When is an Expert not an Expert?
A recent decision from the Ontario Superior Court had to ask (and answer) this questions.
In Babakar v. Brown the Babakars were injured in a motor vehicle accident. They were insured by State Farm Insurance. They applied for accident benefits under their own automobile policy. Their insurance company sent the Babakars to see a psychologist, an orthopedic surgeon and a physiotherapist for so called “independent” medical examinations.
Plaintiffs Cut Off
Based on the reports of the experts, State Farm cut off the Babakars’ accident benefits. (What a surprise).
The Babakars were forced to sue their own insurance company to try to recover the benefits that they were entitled to receive under their auto insurance policy.
How Were Experts Reports Prepared?
During discoveries the Babakars’ lawyer asked State Farm to ask their experts a number of questions about how their reports were prepared:
1. To ask Dr. Hoath whether pre-accident or other historical records were needed and if he ever made a request to State Farm for the records.
2. If pre-accident records were information Dr. Hoath thought he needed, why didn’t he request it? To ask Mr. McCready, when he had the report, if he ever considered sending such information to Dr. Hoath.
3. To ask Dr. Kadish what use he made of or what possible benefit to him Mr Diaz’ s Functional Ability Evaluation Report was given that Mr. Diaz says in his report he can’t tell you anything without the Functional Demands Analysis.
4. With respect to Farzana, ask Dr. Hoath why he didn’t have the pre-accident records of Dr. Sheikh, whether he thought they were necessary, did he ever ask for them? Did the adjuster, after having reviewed the report, think to send the records to Dr. Hoath or ask Dr. Hoath if the pre-accident reports were important?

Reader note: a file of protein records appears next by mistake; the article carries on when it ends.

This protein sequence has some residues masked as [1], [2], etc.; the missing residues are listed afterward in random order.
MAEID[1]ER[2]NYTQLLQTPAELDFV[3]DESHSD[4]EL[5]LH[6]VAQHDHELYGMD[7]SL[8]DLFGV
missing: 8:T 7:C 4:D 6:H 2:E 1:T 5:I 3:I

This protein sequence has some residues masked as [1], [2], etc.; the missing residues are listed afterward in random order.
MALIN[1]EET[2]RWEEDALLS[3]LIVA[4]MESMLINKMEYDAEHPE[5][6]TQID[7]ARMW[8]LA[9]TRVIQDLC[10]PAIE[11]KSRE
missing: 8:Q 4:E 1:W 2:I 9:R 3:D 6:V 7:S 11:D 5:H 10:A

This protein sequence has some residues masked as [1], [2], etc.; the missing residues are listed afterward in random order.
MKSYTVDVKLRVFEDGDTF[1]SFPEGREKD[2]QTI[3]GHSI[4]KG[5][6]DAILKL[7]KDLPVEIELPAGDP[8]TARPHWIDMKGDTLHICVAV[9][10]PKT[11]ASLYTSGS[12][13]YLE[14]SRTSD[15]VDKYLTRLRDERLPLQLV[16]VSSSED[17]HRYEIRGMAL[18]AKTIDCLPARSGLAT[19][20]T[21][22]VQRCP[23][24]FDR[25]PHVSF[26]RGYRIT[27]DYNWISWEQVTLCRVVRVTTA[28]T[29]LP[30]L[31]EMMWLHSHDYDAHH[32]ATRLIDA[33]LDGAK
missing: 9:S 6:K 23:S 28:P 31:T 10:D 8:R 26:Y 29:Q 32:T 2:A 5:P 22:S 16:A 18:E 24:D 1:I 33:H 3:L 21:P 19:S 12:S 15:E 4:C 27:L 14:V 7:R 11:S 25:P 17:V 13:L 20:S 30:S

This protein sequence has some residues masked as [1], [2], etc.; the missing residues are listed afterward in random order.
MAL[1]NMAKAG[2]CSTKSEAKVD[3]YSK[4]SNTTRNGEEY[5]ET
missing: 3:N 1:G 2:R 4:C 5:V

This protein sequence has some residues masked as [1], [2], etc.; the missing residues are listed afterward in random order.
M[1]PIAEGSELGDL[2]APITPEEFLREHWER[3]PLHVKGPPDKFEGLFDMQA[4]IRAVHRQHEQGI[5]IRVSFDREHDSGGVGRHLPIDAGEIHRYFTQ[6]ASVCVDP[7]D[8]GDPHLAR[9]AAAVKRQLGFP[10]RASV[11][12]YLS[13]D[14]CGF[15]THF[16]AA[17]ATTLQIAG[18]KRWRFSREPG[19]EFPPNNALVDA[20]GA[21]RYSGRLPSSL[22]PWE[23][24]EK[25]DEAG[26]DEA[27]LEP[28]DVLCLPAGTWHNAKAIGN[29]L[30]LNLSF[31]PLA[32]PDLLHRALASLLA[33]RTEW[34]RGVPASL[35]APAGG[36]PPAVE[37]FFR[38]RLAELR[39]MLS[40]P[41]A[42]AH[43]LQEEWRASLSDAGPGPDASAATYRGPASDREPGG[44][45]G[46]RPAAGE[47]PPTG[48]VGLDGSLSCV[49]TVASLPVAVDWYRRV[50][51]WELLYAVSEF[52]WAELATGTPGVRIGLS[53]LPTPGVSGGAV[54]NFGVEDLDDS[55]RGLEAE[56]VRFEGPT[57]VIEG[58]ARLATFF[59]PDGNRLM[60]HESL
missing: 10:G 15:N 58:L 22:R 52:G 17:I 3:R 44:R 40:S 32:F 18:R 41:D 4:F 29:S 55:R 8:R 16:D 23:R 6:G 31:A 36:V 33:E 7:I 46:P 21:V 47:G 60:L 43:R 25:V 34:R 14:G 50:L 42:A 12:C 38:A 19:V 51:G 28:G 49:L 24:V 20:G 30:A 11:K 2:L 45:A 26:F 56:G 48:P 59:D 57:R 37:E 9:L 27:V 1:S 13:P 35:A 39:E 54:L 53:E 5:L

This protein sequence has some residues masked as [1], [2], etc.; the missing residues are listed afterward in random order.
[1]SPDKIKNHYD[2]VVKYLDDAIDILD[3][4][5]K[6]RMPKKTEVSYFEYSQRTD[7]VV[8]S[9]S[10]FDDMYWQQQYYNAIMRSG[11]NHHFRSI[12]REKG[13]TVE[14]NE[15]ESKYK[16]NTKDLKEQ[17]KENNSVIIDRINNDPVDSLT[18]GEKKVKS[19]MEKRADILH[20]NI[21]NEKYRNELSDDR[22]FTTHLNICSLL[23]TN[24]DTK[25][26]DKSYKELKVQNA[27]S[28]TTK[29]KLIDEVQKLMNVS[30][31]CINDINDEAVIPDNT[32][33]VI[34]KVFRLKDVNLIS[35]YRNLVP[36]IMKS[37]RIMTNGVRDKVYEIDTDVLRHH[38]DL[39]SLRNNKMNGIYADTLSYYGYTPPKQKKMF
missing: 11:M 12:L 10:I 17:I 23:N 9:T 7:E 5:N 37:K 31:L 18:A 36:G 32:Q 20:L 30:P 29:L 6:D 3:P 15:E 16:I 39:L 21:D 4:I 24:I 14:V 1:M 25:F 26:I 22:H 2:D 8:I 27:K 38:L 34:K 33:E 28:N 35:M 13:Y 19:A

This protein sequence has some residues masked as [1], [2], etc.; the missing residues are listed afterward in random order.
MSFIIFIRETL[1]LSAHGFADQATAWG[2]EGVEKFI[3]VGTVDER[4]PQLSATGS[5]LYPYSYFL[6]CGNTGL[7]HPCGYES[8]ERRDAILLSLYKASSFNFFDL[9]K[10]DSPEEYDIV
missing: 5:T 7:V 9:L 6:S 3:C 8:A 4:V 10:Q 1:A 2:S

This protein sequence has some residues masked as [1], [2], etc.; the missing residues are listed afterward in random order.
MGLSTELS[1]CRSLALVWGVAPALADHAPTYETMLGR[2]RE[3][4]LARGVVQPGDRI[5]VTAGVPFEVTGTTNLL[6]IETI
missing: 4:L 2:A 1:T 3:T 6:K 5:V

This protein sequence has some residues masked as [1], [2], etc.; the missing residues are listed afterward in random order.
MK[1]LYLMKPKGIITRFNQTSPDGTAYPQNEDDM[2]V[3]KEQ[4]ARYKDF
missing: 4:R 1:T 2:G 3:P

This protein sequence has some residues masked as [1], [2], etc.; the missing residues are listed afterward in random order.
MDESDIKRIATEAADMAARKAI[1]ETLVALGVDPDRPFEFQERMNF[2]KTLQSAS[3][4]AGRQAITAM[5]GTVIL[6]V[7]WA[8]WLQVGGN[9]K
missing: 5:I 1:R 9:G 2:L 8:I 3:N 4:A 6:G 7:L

5. Ask Dr. Dorman to confirm at page 3 (Tab 127) that his notation about bruising of her legs at the hospital was information that he received from Mrs. Babkar as opposed to otherwise.
6. Refusal – To ask Dr. Dorman if his answer in question no. 2 on page 8 of 9 of his report, if he is referencing Farzana’s right knee problem.
7. To ask Dr. Dorman why he was answering questions that he was not asked by the insurer to address.
Insurer Refuses to Answer Questions
The insurance company refused to ask the questions on the basis that the doctors were expert witnesses and discovery of experts is prohibited under Ontario’s Rules of Court.
State Farm was ordered to make the inquiries on an initial motion. State Farm appealed.
On appeal, Justice Lederer said that:
“An expert is not treated as an expert when his or her opinion is an approximate or immediate cause of the harm, loss or damage.”
In other words, because the experts’ conduct was the reason why the Babakars had been forced to sue, the experts were the cause of the loss that was the subject of the litigation. Therefore, the prohibition against discovery of experts did not apply.
Justice Lederer concluded that:
“These reports are not prepared to assist the court in understanding technical information that is outside the knowledge of the judge or jury. The information in the reports is used by the insurer to assist in determining whether the party claiming the benefit qualifies. If, as here, it is suggested that a determination that a party does not, or no longer qualifies, was made in bad faith, the basis upon which the determination was made is directly pertinent.”
I understand that State Farm has appealed.
What Does it mean to Nova Scotia Accident Victims?
This decision is going to be relevant to claims in Nova Scotia because we have recently implemented new Civil Procedure Rules which eliminates (or severely curtails) the right to discovery of expert witnesses.
I anticipate Nova Scotia courts will interpret the prohibition on discovery of experts in much the same way since our rule is based on the same rule in Ontario.